Sex hormone-binding globulin as a marker for the thrombotic risk of hormonal contraceptives
Article first published online: 31 MAY 2012
© 2012 International Society on Thrombosis and Haemostasis
Journal of Thrombosis and Haemostasis
Volume 10, Issue 6, pages 992–997, June 2012
How to Cite
RAPS, M., HELMERHORST, F., FLEISCHER, K., THOMASSEN, S., ROSENDAAL, F., ROSING, J., BALLIEUX, B. and VAN VLIET, H. (2012), Sex hormone-binding globulin as a marker for the thrombotic risk of hormonal contraceptives. Journal of Thrombosis and Haemostasis, 10: 992–997. doi: 10.1111/j.1538-7836.2012.04720.x
- Issue published online: 31 MAY 2012
- Article first published online: 31 MAY 2012
- Accepted manuscript online: 31 MAR 2012 09:50AM EST
- Received 18 January 2011, accepted 22 March 2012
- activated protein C resistance;
- sex hormone-binding globulin;
- venous thrombosis
Summary. Background: It takes many years to obtain reliable values for the risk of venous thrombosis of hormonal contraceptive users from clinical data. Measurement of activated protein C (APC) resistance via thrombin generation is a validated test for determining the thrombogenicity of hormonal contraceptives. Sex hormone-binding globulin (SHBG) might serve as a marker for the risk of venous thrombosis, and can be easily and rapidly measured in routine laboratories.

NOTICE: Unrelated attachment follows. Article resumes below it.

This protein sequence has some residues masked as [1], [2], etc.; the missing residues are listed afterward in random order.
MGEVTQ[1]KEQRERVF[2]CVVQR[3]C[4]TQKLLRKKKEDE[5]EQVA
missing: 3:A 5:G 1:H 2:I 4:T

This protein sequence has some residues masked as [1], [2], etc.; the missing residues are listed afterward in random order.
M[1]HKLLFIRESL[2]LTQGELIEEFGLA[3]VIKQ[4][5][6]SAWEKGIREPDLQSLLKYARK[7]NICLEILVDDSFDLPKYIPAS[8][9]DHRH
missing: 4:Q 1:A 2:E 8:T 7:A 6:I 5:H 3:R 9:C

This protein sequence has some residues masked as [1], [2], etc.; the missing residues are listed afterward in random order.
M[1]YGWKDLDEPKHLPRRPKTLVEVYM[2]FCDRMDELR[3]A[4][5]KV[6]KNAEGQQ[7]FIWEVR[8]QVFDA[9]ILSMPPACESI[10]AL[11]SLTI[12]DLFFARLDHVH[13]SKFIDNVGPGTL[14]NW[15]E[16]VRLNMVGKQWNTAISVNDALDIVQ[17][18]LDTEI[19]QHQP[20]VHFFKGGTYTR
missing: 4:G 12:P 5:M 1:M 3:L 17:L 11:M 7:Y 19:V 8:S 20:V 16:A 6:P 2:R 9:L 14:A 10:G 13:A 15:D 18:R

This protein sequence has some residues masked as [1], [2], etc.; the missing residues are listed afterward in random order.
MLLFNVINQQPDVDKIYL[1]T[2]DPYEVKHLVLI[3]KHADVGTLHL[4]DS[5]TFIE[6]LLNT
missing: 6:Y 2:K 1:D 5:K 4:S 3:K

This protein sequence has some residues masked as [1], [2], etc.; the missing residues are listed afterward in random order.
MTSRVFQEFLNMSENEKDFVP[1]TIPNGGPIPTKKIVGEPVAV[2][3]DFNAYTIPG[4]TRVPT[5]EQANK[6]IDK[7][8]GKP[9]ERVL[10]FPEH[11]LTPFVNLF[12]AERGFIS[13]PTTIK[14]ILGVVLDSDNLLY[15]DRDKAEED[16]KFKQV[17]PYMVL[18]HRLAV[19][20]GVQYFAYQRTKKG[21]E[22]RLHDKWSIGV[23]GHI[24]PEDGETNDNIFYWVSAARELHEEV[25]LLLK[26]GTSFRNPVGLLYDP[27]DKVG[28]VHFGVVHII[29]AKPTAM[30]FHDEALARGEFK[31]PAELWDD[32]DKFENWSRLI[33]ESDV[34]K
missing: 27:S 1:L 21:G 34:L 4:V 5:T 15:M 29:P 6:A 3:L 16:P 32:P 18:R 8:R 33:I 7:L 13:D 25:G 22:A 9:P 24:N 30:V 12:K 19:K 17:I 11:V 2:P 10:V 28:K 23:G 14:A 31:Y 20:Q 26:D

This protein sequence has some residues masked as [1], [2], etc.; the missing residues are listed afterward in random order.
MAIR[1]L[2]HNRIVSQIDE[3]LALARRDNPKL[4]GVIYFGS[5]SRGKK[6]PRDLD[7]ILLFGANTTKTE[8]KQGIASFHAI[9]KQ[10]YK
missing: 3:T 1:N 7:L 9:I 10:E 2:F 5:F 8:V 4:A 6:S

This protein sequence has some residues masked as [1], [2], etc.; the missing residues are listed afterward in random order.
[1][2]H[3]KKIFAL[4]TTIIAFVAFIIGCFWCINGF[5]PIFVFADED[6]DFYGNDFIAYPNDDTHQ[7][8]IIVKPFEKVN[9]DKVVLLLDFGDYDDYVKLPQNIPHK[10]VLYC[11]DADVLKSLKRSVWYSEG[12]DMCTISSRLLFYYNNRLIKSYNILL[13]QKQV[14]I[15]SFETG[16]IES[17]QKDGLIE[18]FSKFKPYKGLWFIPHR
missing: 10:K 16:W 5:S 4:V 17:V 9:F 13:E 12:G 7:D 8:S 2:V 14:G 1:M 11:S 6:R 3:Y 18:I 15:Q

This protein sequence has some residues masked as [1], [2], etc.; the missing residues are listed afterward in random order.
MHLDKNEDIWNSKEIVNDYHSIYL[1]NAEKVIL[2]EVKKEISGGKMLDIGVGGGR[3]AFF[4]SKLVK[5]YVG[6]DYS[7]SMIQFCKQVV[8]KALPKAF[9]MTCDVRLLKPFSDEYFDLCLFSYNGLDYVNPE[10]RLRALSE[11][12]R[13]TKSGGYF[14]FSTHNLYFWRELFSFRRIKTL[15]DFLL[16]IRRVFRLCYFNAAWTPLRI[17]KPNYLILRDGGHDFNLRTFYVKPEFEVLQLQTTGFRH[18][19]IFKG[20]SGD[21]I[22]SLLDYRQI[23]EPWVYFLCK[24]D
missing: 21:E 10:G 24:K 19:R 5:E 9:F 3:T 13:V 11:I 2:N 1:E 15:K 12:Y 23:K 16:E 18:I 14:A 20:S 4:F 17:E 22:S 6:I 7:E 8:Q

Objective: To determine whether SHBG is a useful marker for the thrombotic risk of hormonal contraceptive users by comparing plasma SHBG levels with normalized APC sensitivity ratio (nAPCsr) values and thrombosis risks reported in the recent literature.
Methods: We conducted an observational study in 262 users of different contraceptives, and measured nAPCsr and SHBG levels.
Results: Users of contraceptives with a higher risk of causing venous thrombosis, i.e. combined hormonal contraceptives containing desogestrel, cyproterone acetate or drospirenone, and the transdermal patch, had higher SHBG levels than users of combined hormonal contraceptives containing levonorgestrel, which carry a lower thrombosis risk. Users of the patch had the highest SHBG levels, with a mean difference of 246 nmol L−1 (95% confidence interval 179–349) from that in users of levonorgestrel-containing combined hormonal contraceptives. SHBG levels were positively associated with both the nAPCsr and the risks of venous thrombosis reported in the recent literature.
Conclusion: SHBG is a useful marker with which to estimate the thrombotic safety of a preparation.